The rainy reception at the Hermann-Grima House did not dampen the spirits of those who had attended the 12th US/ICOMOS International Symposium in New Orleans.
Following tours of disaster-affected towns and neighborhoods across the region (right, photo by John Jameson) and three days of presentations and discussions, nearly 100 people gathered in the courtyard of this historic home in the French Quarter to reflect on the week’s activities, make plans to continue the dialogues initiated here, and generally enjoy the collegial atmosphere of the international preservation community.
As a result of symposium efforts, US/ICOMOS is confident that this exchange can promote a national model of preparedness, response and recovery for heritage sites. The resulting plan toward developing a model will better protect American heritage and also play a significant role in translating that protection to aid our friends throughout the world. A final report to be prepared upon completion of the symposium will provide a framework for a disaster preparedness, rapid response, and sustainable recovery model that can be built upon and implemented within in the U.S and will assist with U.S. assistance provided overseas.
Pre-Conference Tour—Mississippi Gulf Coast
For those who arrived early, the Mississippi Department of Archives had arranged a tour of the Mississippi Gulf Coast to look at recovery efforts there. The tour visited the Old City Hall site in Waveland, the Old Main Library in Gulfport, and the Louis Sullivan site in Ocean Springs. One of the highlights of the tour was lunch at Beauvoir (right), an 1855 raised-coastal “cottage” and the final home of Jefferson Davis, President of the Confederated States of America. At Beauvoir, restoration work on the main house is nearing completion but is just beginning for the remaining outbuildings.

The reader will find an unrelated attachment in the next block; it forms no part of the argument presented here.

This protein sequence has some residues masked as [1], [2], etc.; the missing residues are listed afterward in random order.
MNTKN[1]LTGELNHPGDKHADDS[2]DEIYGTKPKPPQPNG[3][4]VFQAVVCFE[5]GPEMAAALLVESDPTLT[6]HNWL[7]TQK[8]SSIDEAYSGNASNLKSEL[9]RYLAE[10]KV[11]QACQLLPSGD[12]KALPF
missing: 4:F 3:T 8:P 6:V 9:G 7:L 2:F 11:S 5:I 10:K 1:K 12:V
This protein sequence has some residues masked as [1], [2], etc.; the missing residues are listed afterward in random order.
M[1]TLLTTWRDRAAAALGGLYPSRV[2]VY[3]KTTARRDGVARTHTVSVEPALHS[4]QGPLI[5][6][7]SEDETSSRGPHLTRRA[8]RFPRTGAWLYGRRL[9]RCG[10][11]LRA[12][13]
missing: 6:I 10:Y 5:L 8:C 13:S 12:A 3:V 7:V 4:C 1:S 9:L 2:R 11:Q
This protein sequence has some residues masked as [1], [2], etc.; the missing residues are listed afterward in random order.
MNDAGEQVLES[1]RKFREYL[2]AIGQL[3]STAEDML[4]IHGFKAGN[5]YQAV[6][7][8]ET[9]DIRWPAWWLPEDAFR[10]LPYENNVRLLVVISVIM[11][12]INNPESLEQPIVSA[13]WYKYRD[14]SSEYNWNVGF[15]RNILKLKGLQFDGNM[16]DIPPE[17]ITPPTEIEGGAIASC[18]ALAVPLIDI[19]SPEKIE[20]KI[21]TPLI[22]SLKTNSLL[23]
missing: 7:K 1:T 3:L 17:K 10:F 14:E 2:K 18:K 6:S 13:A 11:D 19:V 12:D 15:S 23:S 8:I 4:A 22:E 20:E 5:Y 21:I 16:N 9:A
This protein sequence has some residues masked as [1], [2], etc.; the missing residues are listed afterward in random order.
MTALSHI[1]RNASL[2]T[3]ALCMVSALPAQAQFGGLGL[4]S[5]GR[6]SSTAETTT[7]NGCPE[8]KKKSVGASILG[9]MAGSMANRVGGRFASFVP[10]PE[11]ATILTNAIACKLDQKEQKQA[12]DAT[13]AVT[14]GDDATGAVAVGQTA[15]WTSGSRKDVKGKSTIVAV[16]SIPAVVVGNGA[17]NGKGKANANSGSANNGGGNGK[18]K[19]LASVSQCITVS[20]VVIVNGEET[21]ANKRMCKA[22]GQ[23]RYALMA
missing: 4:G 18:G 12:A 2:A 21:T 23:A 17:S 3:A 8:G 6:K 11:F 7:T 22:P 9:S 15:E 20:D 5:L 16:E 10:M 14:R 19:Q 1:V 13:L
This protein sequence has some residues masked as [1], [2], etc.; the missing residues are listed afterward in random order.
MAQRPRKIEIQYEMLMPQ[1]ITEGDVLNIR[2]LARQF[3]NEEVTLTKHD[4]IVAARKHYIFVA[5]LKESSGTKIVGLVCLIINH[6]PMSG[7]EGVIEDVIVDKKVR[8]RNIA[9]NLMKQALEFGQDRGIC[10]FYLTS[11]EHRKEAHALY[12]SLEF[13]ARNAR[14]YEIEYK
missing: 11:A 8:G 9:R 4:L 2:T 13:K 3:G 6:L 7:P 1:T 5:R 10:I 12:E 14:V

Public Lecture – US/ICOMOS International Preservation Lecture honoring Saidee Newell
On Wednesday evening, US/ICOMOS, in partnership with Historic Green, hosted a public lecture in honor of Saidee Newell. Ms. Newell (d. 2008) was a long-time supporter of US/ICOMOS and preservation efforts in Natchitoches and elsewhere in Louisiana; in fact, she hosted the 7th US/ICOMOS International Symposium in Natchitoches in 2004. US/ICOMOS was pleased to be able to use this opportunity in New Orleans to remember Ms. Newell’s contributions to historic preservation.